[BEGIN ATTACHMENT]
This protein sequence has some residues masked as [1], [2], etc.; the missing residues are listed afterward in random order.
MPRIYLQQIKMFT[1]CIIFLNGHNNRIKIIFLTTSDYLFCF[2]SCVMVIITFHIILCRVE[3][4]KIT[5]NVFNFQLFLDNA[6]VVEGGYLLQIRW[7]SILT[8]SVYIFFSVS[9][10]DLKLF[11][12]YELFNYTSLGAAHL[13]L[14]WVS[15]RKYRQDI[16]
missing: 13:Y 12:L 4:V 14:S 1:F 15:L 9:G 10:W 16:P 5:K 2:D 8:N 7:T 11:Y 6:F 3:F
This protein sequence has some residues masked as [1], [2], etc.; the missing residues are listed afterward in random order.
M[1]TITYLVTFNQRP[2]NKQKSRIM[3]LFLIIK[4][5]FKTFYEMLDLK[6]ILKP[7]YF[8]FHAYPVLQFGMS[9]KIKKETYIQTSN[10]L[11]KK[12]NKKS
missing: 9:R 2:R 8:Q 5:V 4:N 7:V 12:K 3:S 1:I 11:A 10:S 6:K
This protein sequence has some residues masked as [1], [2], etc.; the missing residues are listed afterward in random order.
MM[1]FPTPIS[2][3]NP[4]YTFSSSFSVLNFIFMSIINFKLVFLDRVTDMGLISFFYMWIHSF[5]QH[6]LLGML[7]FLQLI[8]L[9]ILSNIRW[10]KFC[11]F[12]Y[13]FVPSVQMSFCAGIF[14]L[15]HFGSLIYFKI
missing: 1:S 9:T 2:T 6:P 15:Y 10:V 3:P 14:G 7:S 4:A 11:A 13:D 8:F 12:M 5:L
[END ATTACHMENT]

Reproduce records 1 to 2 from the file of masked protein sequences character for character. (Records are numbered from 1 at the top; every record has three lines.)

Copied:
This protein sequence has some residues masked as [1], [2], etc.; the missing residues are listed afterward in random order.
MPRIYLQQIKMFT[1]CIIFLNGHNNRIKIIFLTTSDYLFCF[2]SCVMVIITFHIILCRVE[3][4]KIT[5]NVFNFQLFLDNA[6]VVEGGYLLQIRW[7]SILT[8]SVYIFFSVS[9][10]DLKLF[11][12]YELFNYTSLGAAHL[13]L[14]WVS[15]RKYRQDI[16]
missing: 13:Y 12:L 4:V 14:S 1:F 15:L 9:G 10:W 16:P 5:K 2:D 8:N 7:T 11:Y 6:F 3:F
This protein sequence has some residues masked as [1], [2], etc.; the missing residues are listed afterward in random order.
M[1]TITYLVTFNQRP[2]NKQKSRIM[3]LFLIIK[4][5]FKTFYEMLDLK[6]ILKP[7]YF[8]FHAYPVLQFGMS[9]KIKKETYIQTSN[10]L[11]KK[12]NKKS
missing: 9:R 2:R 8:Q 5:V 4:N 7:V 12:K 3:S 1:I 11:A 10:S 6:K